As soon as income allows we intend to appoint a paid General Manager so that I can hand over day to day operations to them and focus my attention on raising the profile of the Party and getting our policy and ideas out there.
As Leader I am also on the Board, and Chair of the Board. This is a hangover of the original Constitution we have inherited. My priority is to expand the Board to 5-6 people, then either hand the position of Chair over to someone else or step off the Board entirely. Constitutional changes may need to be considered, and since I was elected as Leader I have made it clear I want a full review of our Constitution to ensure it is fit for purpose given where we are headed as a Party.
4. The power and conduct of volunteers within the Party
The Opportunities Party is now a member-led movement, almost entirely powered by volunteers. A few people have raised concerns about volunteer conduct and how much say and sway these people have within the organisation.
Firstly to conduct. We are a new organisation with a new culture. We now have a clear set of values to guide our behaviour. The first expectation is that all volunteers and members adhere to promoting evidence-based policies. We are also developing role descriptions and policies for conduct covering such issues as bullying. Bullying is not acceptable in any form, and as a Party we have to be able to sit down and work issues through professionally and constructively.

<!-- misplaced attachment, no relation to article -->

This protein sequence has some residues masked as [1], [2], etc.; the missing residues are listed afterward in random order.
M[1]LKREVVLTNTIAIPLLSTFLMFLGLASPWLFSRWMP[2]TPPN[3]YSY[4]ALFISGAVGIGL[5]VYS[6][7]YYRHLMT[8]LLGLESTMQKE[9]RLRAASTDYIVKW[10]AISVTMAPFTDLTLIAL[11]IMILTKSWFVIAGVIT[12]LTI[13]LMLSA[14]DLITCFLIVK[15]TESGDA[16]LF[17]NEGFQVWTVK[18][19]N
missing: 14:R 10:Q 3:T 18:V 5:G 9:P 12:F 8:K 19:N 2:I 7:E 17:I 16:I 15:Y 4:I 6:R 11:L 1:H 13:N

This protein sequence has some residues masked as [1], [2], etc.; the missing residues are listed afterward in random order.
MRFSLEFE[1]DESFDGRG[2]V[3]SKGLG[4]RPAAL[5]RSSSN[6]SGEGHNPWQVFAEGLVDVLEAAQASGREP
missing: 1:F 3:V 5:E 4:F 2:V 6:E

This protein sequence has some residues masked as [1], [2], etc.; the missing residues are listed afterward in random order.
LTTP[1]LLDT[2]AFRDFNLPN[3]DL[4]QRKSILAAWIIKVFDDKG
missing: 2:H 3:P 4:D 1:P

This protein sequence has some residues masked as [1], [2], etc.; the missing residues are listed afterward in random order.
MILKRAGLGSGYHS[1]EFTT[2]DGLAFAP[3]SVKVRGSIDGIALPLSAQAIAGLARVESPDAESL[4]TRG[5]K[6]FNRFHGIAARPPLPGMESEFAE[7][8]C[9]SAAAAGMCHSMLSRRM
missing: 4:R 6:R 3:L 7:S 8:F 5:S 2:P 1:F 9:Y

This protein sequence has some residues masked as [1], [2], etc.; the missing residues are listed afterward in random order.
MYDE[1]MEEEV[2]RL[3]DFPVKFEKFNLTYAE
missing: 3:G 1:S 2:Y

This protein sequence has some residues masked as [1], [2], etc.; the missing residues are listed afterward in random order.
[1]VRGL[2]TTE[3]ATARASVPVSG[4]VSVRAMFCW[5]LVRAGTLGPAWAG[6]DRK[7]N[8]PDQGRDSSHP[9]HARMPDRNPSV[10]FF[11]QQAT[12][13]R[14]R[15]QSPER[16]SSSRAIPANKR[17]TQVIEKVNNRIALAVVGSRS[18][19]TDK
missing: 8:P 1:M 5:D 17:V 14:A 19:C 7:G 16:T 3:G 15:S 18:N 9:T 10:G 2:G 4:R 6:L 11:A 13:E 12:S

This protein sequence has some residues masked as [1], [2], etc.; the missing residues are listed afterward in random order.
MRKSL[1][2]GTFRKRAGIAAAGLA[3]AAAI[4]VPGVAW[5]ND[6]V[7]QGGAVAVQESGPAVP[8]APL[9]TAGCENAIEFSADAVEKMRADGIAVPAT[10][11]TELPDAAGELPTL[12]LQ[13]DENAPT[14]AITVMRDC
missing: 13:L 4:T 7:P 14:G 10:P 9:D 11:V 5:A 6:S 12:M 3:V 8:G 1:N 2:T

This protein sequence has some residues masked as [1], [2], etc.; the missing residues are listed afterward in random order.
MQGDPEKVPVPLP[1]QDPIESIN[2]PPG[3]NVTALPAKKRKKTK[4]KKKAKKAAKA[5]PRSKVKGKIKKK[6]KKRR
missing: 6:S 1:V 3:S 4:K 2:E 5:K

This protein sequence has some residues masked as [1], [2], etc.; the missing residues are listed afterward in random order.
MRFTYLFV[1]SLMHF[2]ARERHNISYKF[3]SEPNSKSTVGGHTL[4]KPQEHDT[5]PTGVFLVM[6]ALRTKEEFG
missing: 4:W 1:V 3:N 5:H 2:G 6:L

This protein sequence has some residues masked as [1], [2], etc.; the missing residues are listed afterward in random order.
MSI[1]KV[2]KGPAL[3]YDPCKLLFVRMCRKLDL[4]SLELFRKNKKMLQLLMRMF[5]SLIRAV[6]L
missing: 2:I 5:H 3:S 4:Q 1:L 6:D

However, I see this as a member-led movement. It is as much your party as it is mine, so of course our volunteers have a say. After all, they are the ones actually doing the work. If you want to shape it, get involved and help.
5. Conduct of the leadership election
I will attempt to explain briefly the complex background. So here is the guts without naming names: The Opportunities Party was given a $50,000 donation late in 2018. The donor took exception to the leadership election and wanted it shut down. They threatened legal action if this didn’t happen. Instead of shutting the election down, the Board chose to return the donation to the donor and continue the election process.